Kevin Durant got a firsthand account of what Kyrie Irving was capable of during the 2017 NBA Finals as the Golden State Warriors defeated the Cleveland Cavaliers in five games, and the 2013-14 MVP came away impressed.
“I was telling some of my friends after Game 2, I was like, Kyrie, he just makes you happy when you watch him play. You just smile when you watch him play because for somebody to be that skilled, you know he had to work tirelessly at it. The stuff he has in his package is next-level stuff that you can try to teach your kids to do it, but you’ll never be able to do it.
“Kyrie is better than AI to me. I’m going from like skill for skill. His handle is better. We might have to cut that out—I don’t want no problems with AI. Y’all might have to cut that one. I don’t want that to get out. I’m just saying I feel like Kyrie got more skill.”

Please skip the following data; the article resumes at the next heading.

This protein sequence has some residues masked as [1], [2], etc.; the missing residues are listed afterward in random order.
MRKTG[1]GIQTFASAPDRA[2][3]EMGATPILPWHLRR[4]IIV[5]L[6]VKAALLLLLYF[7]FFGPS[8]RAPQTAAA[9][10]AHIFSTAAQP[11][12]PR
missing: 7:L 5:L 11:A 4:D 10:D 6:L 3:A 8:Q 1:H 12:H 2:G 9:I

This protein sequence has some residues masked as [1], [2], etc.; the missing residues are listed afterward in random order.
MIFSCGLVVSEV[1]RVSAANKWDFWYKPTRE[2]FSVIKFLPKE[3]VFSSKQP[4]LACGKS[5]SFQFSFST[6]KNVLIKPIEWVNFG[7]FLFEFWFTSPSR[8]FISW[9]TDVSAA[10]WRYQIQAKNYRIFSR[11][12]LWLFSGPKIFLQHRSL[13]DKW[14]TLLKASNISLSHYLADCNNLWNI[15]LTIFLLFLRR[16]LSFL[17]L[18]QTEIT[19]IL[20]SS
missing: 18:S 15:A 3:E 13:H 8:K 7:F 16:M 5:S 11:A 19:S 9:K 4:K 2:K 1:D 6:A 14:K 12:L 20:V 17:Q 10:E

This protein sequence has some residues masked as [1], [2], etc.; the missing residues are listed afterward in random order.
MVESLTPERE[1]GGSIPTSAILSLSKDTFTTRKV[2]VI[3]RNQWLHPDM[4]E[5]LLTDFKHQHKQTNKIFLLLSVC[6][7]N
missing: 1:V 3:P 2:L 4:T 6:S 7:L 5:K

Iverson was one of the most prolific scorers in the NBA during his 14-year career. He led the league in scoring four times, was named to the All-NBA first team three times, won the 2000-01 NBA MVP award and was inducted into the Naismith Basketball Hall of Fame in 2016.
Irving is still in the early stages of his career. The 25-year-old has won an NBA title and been named to four All-Star teams, and his go-ahead three-pointer in the final minute of Game 7 of the 2016 NBA Finals is one of the most important moments in Cavaliers history.
Even in this year's NBA Finals loss, Irving was terrific, shooting 47.2 percent overall (41.9 from three-point range) with an average of 29.4 points in five games.
Injuries are the only thing that has held Irving back in his career, as he's missed at least 10 games in five of his six seasons. If Irving can avoid serious injuries for the remainder of his career, it may become hard to argue against Durant's point.